After my book signing last weekend, one of my gardening buddies sent me an email telling me how much she enjoyed the book, and ending with, “Quark? Really? How did it get that name?” This made me think that I need to set things straight about my favorite dairy product, which, alas, is hard to find in the United States.
Quark has been around centuries before the physicist Murray Gell-Mann decided to name the elementary particles he discovered in the 1960s “quarks”. He borrowed the term from James Joyce’s novel Finnegan’s Wake, without any connection whatsoever to the food.
The German word Quark goes back to Middle High German spellings for “dwarf” (Zwerg) because small cheeses were formed from it by hand. In fact, in the German diary classification, quark is a cheese. Similar cheeses in Eastern Europe – Polish tvaróg, Russian tvorog, Czech tvaroh – derive their name from the same word source.
Quark was the first food I was fed as a baby, and I suppose that’s what started my infatuation. My parents repeatedly told me how I gobbled up the concoction they fed me: marrow from cooked beef bones mixed with low-fat quark. Yuck. My taste buds have much developed since. My passion for quark has remained.
When I first worked on Spoonfuls of Germany ten years ago, there was no sight of quark in stores anywhere. Therefore I included the recipe for homemade quark using rennet, an enzyme derived from the stomach of calves or from plants (vegetable rennet). The process requires patience and is finicky, and the result is always a bit unpredictable. But it was certainly better than living without quark!
In recent years Greek yogurt has become increasingly popular and available in the United States. To a limited extent, it works as a substitute for quark so in the new edition of Spoonfuls of Germany I included a few recipes that call for quark, for example, Schmand und Glumse, a spread with hard-boiled egg and chives from East Prussia where quark was called Glumse. Many regions in Germany, as well as Austria, where quark is also a staple, have their own names for quark.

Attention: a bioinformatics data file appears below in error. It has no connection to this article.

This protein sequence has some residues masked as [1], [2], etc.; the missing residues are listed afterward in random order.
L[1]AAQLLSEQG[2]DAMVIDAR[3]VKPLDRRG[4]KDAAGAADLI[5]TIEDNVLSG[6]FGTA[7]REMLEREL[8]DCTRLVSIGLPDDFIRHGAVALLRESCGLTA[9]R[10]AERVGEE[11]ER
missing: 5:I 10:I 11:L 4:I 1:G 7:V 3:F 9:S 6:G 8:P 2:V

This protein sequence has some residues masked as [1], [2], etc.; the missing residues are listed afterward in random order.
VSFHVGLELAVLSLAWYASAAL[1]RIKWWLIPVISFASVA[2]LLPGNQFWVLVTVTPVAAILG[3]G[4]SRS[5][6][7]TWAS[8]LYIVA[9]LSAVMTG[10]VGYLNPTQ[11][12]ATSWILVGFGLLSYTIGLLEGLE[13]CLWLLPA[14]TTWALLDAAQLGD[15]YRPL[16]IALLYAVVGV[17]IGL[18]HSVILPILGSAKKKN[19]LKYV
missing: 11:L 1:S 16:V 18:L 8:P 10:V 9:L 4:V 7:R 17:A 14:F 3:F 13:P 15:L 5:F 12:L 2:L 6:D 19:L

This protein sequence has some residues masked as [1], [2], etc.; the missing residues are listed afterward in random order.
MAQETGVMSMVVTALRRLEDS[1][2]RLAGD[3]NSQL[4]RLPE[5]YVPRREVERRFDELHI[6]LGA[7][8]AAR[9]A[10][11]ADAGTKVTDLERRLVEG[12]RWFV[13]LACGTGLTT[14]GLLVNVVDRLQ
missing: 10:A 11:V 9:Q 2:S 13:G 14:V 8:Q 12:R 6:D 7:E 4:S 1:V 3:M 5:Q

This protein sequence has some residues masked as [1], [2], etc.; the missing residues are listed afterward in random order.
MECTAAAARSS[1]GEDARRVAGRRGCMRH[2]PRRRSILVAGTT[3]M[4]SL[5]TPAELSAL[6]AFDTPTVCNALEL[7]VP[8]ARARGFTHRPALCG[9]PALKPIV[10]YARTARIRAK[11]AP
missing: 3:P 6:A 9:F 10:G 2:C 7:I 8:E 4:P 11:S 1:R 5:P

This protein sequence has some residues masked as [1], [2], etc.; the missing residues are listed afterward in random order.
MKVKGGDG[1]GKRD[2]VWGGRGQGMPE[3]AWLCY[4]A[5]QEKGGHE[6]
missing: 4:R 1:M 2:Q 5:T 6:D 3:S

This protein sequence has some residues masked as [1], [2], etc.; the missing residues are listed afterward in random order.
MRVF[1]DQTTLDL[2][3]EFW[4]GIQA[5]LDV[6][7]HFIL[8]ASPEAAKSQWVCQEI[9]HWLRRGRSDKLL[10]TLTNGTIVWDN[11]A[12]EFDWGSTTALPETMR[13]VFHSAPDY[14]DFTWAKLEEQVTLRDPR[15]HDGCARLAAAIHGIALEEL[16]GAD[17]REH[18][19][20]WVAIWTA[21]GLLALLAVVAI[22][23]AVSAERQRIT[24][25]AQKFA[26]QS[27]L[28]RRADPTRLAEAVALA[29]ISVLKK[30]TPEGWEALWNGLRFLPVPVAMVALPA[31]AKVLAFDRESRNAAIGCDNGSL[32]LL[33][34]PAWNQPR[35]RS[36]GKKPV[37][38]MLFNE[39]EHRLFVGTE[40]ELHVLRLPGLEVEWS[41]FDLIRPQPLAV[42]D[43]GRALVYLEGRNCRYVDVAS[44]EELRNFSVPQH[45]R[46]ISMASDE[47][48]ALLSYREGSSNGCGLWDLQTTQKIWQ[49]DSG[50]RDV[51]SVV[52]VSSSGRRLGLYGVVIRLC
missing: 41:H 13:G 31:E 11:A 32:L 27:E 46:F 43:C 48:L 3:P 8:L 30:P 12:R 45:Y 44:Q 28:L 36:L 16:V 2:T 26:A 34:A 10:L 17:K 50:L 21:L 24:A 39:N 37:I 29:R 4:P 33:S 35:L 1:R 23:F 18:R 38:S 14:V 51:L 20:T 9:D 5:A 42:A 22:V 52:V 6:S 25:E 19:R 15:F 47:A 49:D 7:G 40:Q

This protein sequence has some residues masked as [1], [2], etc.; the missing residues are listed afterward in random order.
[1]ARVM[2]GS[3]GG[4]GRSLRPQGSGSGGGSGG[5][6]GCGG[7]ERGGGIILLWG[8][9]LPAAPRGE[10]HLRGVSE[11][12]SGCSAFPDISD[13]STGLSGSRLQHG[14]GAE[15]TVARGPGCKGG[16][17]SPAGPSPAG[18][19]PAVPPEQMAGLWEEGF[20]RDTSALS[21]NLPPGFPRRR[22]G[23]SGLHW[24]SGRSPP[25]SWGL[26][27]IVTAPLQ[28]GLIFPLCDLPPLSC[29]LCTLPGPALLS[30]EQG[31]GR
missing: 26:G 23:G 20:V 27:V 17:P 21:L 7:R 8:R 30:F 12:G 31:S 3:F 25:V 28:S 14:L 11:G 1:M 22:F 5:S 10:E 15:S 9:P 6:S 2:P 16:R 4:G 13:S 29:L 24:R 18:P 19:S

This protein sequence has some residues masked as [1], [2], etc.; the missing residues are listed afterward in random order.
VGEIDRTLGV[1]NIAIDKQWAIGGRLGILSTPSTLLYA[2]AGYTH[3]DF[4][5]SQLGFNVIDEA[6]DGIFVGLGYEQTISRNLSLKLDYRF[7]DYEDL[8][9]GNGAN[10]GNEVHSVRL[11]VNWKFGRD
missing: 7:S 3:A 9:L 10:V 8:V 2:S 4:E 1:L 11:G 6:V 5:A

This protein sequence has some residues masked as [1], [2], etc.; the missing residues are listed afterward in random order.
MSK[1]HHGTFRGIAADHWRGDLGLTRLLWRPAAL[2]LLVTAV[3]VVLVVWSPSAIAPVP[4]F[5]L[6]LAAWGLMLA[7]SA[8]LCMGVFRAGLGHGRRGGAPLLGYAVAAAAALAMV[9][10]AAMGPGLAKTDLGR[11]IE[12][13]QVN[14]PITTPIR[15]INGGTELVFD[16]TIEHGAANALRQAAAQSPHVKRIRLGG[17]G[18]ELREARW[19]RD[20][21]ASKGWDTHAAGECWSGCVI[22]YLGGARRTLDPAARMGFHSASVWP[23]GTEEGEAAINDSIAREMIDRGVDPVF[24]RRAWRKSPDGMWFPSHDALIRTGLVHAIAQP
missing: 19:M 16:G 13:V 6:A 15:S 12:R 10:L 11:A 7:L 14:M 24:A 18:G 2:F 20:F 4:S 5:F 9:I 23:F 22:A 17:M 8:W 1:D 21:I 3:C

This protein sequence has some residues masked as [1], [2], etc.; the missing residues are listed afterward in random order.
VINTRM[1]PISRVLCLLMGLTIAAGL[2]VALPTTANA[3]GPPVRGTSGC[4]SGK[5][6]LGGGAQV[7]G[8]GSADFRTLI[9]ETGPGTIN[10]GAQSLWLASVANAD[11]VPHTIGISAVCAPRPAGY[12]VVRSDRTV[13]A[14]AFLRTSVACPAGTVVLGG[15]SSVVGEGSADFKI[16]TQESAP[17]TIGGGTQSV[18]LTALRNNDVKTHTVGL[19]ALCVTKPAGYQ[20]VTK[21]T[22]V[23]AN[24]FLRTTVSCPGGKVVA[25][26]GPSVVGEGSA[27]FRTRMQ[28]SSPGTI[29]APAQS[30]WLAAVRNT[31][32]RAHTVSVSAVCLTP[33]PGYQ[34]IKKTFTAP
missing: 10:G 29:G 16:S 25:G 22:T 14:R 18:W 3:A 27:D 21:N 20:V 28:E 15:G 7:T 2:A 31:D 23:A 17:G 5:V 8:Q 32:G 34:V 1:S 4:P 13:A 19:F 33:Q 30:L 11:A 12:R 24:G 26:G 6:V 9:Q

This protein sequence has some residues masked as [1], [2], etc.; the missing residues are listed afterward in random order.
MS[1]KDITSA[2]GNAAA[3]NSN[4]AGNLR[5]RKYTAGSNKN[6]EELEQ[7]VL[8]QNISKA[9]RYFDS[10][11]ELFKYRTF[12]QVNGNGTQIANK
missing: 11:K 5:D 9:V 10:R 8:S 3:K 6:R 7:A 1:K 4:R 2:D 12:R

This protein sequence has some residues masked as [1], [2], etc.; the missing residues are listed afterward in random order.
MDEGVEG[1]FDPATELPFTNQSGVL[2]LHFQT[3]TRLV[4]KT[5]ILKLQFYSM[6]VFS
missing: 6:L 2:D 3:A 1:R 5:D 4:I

Homemade quark and Greek yogurt are best used in uncooked desserts, spreads, dips and the like. In baked goods the results are not the same as with quark. Yet baking is one of the many uses for quark. It makes wonderfully moist and flavorful cakes and pastries, sweet or savory.
In November 2003 The New York Times published an article by Melissa Clark about quark. She praised its flavor, consistency and versatility and reported that in New York City quark was getting the attention of chefs. This, I hoped back then, would kick off a nationwide quark avalanche. It didn’t.
Sure, some local producers started to offer quark, or its French relative, Fromage blanc. I found a dairy farm in our area that made it but so infrequently and in such small quantities that I gave up trying to get my hands on it. And the high price of quark – $5 and up for 8 ounces is not unusual – makes me cringe. In Germany a 1-pound container of plain low-fat brand quark costs less than $1.50.
Vermont Butter and Cheese Creamery manufactures a product labeled quark, and it is available in well-assorted supermarkets. However, with 40 mg per ounce, it contains a considerable amount of added sodium. Authentic German quark has no salt added.
After that email last week I once more wondered why quark is still so blatantly absent from American dairy shelves. It is not a food safety issue because quark is made from pasteurized, and not raw, milk.
While I did not find the answer to my question, I came across an article in Food Navigator USA about a new startup in California, Elli Quark, with an intriguing story. Preya Patel Bhakta and her husband Sachin Bhakta, stumbled across quark when looking for a healthy low-fat source of protein in their diet, and an alternative to sodium-packed cottage cheese and high-sugar flavored Greek yogurt products. After much experimentation in their home kitchen, a trip to Germany to study quark, and some adaptation of the production process, they started producing quark in a dedicated facility in California last spring. Their quark is made with vegetable rennet and does not contain any added salt. One serving (5.3 ounces) contains 60 mg sodium in the plain and in the lemon-flavored quark, and 50 mg in the other three flavored varieties. This amounts to about 11.3, resp. 9.4 grams sodium per ounce.
What I also find quite remarkable is that this enterprise was not started by German expats longing for quark but by two people in search of a healthy diet – just like my parents when they fed me quark with… well, let’s not dwell on this.
Quark combines the healthy with the delicious, and I hope more people will discover quark soon. It is a discovery not only for scientists!